Now, at this point, one might say: “This is all very nice, but the Bible is still dead wrong in its approval of spanking children. It disagrees with the experts who have clearly proved that this form of punishment only encourages violent behavior.” Thus, we come to the question: Who is right? Are modern psychologists who oppose spanking right, or is the Bible right?
First of all, it should be pointed out that not every psychologist agrees with the anti-spanking campaign. It is unfortunate that this fact was never mentioned in 20/20’s report. Instead, the impression was left that all of the experts agree on the subject.
Secondly, thoughtful consideration should be given to the evidence that spanking is, in itself, harmful. How did the “experts” reach this verdict? The men who appeared in 20/20’s presentation failed to cite any case studies or any particular details concerning the procedure that was followed in such studies. Instead, a dogmatic assertion was offered as fact.
The truth is that causation of human behavior is not easily established. A fundamental flaw often ignored in such evaluations is that correlation is not causation. In other words, if a study of a certain population were to yield a positive correlation between spankings and aggressive behavior, this would not demonstrate that the spankings caused the aggressive behavior. For example, a strong correlation can be shown in some populations between race and the crime rate. Shall we conclude that a certain skin pigmentation causes crime? Of course not! Instead, most people readily understand that other variables play a role in delinquent behavior.
In the case of spanking children one cannot prove that this form of discipline encourages violence unless he can first isolate the act of spanking from all other potential influences. Specifically, it would be necessary to exclude the possible effect of parental hostility, modeling of aggression by a host of environmental figures, displays of partiality and other unfair attitudes on the part of parents, failure to clarify the purpose of the punishment, lack of general affection, etc. Unless these and other factors are taken into consideration, the claims of “experts” who attack the act of spanking cannot be taken seriously.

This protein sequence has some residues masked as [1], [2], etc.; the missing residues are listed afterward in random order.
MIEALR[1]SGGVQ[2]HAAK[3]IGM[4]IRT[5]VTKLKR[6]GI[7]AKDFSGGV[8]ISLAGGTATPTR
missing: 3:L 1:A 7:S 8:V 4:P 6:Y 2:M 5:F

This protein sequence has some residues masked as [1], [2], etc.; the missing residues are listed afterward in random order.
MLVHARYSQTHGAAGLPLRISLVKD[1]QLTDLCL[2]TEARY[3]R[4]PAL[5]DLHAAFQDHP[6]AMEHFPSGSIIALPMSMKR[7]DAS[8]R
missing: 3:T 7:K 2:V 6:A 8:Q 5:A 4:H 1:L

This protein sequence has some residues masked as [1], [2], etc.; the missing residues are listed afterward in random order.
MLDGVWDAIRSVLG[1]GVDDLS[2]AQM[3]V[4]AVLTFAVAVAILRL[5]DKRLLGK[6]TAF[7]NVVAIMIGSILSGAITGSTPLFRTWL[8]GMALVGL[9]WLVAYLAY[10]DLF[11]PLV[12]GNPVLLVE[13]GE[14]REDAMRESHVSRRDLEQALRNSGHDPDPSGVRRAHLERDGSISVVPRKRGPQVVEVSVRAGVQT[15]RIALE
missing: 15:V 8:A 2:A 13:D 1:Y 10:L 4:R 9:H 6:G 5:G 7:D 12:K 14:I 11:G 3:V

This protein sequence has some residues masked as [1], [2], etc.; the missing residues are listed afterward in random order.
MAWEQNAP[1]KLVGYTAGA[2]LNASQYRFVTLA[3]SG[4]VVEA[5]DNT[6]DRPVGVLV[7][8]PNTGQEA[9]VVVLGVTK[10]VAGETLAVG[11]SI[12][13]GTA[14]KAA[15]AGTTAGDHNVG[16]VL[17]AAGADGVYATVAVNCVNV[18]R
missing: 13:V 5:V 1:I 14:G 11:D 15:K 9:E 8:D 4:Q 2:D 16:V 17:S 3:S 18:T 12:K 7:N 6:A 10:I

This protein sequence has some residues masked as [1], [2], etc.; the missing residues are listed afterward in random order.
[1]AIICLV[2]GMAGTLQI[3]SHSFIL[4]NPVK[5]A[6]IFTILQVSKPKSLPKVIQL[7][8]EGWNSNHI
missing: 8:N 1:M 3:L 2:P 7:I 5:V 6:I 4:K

As a matter of fact, in a study involving 157 students at a midwestern university in 1989, variables similar to the ones just mentioned were taken into consideration while researching the effects of spanking. Although aggressive behavior was not specifically targeted, the general impact of corporal punishment upon self-esteem and other personality features was explored. The researchers concluded that “how parents are spanking their children appears to be more important than whether or how often spanking is employed” (Psychological Reports, “Relations of Spanking and Other Parenting Characteristics to Self-Esteem and Perceived Fairness of Parental Discipline,” by Robert Larzelere, Michael Klein, Walter Schumm, Samuel Alibrande, Jr., 1989, 64, 1140-1142).
Since I consider 20/20’s report to be a direct assault upon the reliability of the Bible (whether intended as such or not), I ask that equal time be given to alternative views. There are competent psychologists and other professionals capable of defending spanking as a positive means of discipline. Will you allow their voices to be heard?
Guardian of Truth XXXVIII: 2, p. 1
January 20, 1994